My Lords, the Government will keep under review the complex issues surrounding earlier retirement on the ground of ill health.
My Lords, I thank the Minister for that reply. I am pleased that the Government are keeping these issues under review.
Does the noble Lord agree that alleged health grounds can be a cause for getting rid of people as a form of not-very-well-disguised age discrimination; and that the situation may become worse when the age for women to retire equals that of men in 2010?
My Lords, I agree with the noble Baroness. It is one of the issues which the Government Actuary addressed in his report. It was not a statement but a report of a lecture given at a think tank Politeia. There are major problems both for the protection of employees against age discrimination and as regards the public purse about the over-use of retirement on health grounds.
My Lords, I should not be tempted to reply to that question, which is wide of the Question on the Order Paper. But I am tempted; and I agree with my noble friend.
My Lords, is there not the paradox of trends to greater longevity at the same time as trends towards difficulty in financing pensions? Does the Minister agree that we have to put pressure on employers to reverse that trend? The alternative will be legislation on discrimination.
My Lords, one of the continuing problems which public policy faces is that employers may be tempted to give early retirement on health grounds rather than on other grounds on the basis that those who are retired will become eligible for incapacity benefit and, therefore, less demanding on the pension fund of the employer. It is a problem which the Government are addressing.
My Lords, is the Minister aware that the Government produced a report, Winning the Generation Game, in April of this year which covers all these issues in detail? It is a comprehensively researched report containing 75 recommendations. What progress has there been on implementing the recommendations in the report?
My Lords, indeed I am just about aware that the Government have produced a report on the subject, yes! I think that I could be expected to be aware of it.
The 75 recommendations in the report published only six months ago require careful consideration and consultation. We are keeping the matter under urgent review.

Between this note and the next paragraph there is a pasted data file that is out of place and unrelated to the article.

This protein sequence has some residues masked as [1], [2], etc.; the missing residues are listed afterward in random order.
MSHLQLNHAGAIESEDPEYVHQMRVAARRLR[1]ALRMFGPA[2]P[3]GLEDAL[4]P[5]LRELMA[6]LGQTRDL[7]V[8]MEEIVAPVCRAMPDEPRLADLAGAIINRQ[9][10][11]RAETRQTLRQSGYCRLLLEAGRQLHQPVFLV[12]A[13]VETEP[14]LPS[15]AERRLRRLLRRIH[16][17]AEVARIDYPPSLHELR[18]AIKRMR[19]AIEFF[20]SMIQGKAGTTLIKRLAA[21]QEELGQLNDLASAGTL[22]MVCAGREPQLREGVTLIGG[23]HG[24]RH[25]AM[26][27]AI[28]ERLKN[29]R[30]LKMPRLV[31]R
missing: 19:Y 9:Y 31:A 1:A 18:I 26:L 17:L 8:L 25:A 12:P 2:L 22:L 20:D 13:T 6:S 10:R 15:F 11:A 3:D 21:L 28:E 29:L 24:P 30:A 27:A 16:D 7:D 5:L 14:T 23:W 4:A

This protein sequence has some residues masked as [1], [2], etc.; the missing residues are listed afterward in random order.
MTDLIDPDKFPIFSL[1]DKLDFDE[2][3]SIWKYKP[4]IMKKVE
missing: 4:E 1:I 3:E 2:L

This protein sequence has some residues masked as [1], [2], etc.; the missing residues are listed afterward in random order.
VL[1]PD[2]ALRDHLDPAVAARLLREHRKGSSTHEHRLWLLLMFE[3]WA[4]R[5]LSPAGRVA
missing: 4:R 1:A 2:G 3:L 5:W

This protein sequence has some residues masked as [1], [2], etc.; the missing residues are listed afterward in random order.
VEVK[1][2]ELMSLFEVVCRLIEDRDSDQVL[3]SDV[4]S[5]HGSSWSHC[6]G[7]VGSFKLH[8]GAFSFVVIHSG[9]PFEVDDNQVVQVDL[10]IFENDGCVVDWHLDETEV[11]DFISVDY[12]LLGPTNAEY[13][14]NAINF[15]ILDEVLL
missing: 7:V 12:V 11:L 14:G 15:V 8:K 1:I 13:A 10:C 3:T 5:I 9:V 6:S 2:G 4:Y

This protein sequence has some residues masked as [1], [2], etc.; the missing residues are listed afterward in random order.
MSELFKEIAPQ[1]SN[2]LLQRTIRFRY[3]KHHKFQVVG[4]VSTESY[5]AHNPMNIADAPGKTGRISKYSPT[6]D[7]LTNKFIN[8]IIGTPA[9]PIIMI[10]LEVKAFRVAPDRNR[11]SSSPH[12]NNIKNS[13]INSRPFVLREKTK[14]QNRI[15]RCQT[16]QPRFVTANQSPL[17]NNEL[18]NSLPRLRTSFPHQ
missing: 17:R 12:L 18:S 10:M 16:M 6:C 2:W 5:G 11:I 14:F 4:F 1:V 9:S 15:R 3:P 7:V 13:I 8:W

My Lords, does my noble friend agree that far too many people who have led active and busy lives are forced prematurely into retirement on health grounds or otherwise and simply fade away and die? Will he assure the House that the Government will do what they can to encourage employers to keep on people who are suffering from ill health in a way that enables them to cope, perhaps on a part-time basis, to prevent the unnecessary loss of vigorous, active, experienced people and to enable those people to continue to lead active and useful lives?
My Lords, my noble friend points out one of the dangers of early retirement on ill health grounds. As the noble Baroness, Lady Greengross, said, it can be used as an excuse for unnecessary early retirement. The Government Actuary's report also pointed out that those who retire early on ill health grounds ought to be encouraged to go back to work if their health improves sufficiently. That is another issue that the Government need to address and are addressing.
My Lords, will the Minister confirm that the Welfare Reform and Pensions Act 1999 introduced a clawback provision under which half of any occupational ill health retirement pension above £85 a week is offset against benefit? Does not that demonstrate that the mounting crisis over ill health retirement is at least partly of the Government's making? More generally, although they made a manifesto commitment to encourage saving for retirement, is not the broad thrust of their pensions policy a huge disincentive to that?
My Lords, I draw the opposite conclusion from the provisions in the Welfare Reform and Pensions Act 1999. I do not think that the noble Earl is entitled to draw his more general conclusion about pensions policy.
My Lords, I am sure that I should have such information, but I do not. I shall have to write to my noble friend on that point. I suspect that those who are under stress at work are among the most likely. That is a common cause of early retirement.
My Lords, although I answer on behalf of the Government, that exceeds my personal responsibility, and it does not follow from the Question.